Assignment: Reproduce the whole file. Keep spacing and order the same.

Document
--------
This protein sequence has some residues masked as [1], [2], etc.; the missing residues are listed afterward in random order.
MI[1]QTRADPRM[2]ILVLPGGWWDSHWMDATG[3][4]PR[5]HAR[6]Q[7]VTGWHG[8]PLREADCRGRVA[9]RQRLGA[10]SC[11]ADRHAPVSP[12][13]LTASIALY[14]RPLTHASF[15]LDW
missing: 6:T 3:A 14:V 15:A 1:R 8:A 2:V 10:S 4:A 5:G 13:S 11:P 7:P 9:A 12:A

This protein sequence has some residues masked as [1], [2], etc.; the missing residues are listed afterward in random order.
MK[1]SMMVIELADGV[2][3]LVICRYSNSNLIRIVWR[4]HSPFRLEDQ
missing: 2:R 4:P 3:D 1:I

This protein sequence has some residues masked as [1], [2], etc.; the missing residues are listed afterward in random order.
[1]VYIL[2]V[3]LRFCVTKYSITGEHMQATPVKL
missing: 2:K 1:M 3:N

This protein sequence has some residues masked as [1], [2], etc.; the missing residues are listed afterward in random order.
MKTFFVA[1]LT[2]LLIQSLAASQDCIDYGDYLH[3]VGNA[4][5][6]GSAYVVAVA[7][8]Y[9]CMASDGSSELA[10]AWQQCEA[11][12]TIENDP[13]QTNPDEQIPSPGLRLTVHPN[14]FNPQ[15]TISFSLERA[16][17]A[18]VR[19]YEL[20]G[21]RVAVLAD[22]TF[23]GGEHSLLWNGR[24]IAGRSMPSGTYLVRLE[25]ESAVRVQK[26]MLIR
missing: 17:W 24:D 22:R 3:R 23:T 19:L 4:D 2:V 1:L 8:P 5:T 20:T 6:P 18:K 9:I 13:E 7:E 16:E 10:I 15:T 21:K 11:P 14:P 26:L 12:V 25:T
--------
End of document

This protein sequence has some residues masked as [1], [2], etc.; the missing residues are listed afterward in random order.
MI[1]QTRADPRM[2]ILVLPGGWWDSHWMDATG[3][4]PR[5]HAR[6]Q[7]VTGWHG[8]PLREADCRGRVA[9]RQRLGA[10]SC[11]ADRHAPVSP[12][13]LTASIALY[14]RPLTHASF[15]LDW
missing: 6:T 3:A 14:V 15:A 1:R 8:A 2:V 10:S 4:A 5:G 13:S 11:P 7:P 9:A 12:A

This protein sequence has some residues masked as [1], [2], etc.; the missing residues are listed afterward in random order.
MK[1]SMMVIELADGV[2][3]LVICRYSNSNLIRIVWR[4]HSPFRLEDQ
missing: 2:R 4:P 3:D 1:I

This protein sequence has some residues masked as [1], [2], etc.; the missing residues are listed afterward in random order.
[1]VYIL[2]V[3]LRFCVTKYSITGEHMQATPVKL
missing: 2:K 1:M 3:N

This protein sequence has some residues masked as [1], [2], etc.; the missing residues are listed afterward in random order.
MKTFFVA[1]LT[2]LLIQSLAASQDCIDYGDYLH[3]VGNA[4][5][6]GSAYVVAVA[7][8]Y[9]CMASDGSSELA[10]AWQQCEA[11][12]TIENDP[13]QTNPDEQIPSPGLRLTVHPN[14]FNPQ[15]TISFSLERA[16][17]A[18]VR[19]YEL[20]G[21]RVAVLAD[22]TF[23]GGEHSLLWNGR[24]IAGRSMPSGTYLVRLE[25]ESAVRVQK[26]MLIR
missing: 17:W 24:D 22:R 3:R 23:T 19:L 4:D 2:V 1:L 8:P 5:T 20:T 6:P 18:K 9:I 13:E 7:E 16:E 10:I 15:T 21:K 11:P 14:P 26:L 12:V 25:T